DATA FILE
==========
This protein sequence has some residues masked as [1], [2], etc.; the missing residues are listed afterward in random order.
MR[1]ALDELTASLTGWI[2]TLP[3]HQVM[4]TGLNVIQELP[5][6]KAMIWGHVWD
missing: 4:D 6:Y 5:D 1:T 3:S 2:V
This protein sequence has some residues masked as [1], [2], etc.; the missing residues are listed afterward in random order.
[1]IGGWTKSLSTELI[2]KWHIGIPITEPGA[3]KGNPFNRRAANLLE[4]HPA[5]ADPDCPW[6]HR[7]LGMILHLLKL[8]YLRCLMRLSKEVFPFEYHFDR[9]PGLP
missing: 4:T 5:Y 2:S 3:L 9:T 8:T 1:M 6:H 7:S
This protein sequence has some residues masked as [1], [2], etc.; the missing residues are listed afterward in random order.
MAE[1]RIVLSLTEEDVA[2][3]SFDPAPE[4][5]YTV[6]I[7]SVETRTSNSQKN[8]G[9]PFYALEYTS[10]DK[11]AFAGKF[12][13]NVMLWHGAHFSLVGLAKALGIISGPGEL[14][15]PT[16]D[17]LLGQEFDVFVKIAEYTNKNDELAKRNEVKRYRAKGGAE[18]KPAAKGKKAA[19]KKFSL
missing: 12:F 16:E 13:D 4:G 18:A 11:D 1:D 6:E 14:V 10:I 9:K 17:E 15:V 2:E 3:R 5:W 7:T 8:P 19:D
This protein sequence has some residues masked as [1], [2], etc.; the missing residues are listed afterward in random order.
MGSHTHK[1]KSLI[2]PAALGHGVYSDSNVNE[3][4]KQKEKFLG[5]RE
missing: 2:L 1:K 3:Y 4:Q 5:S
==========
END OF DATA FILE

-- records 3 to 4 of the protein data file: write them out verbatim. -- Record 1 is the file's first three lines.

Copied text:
This protein sequence has some residues masked as [1], [2], etc.; the missing residues are listed afterward in random order.
MAE[1]RIVLSLTEEDVA[2][3]SFDPAPE[4][5]YTV[6]I[7]SVETRTSNSQKN[8]G[9]PFYALEYTS[10]DK[11]AFAGKF[12][13]NVMLWHGAHFSLVGLAKALGIISGPGEL[14][15]PT[16]D[17]LLGQEFDVFVKIAEYTNKNDELAKRNEVKRYRAKGGAE[18]KPAAKGKKAA[19]KKFSL
missing: 12:F 16:E 13:D 4:G 18:A 11:D 1:D 6:E 14:V 10:I 9:K 17:E 15:V 2:E 3:R 5:W 7:T 8:P 19:D
This protein sequence has some residues masked as [1], [2], etc.; the missing residues are listed afterward in random order.
MGSHTHK[1]KSLI[2]PAALGHGVYSDSNVNE[3][4]KQKEKFLG[5]RE
missing: 2:L 1:K 3:Y 4:Q 5:S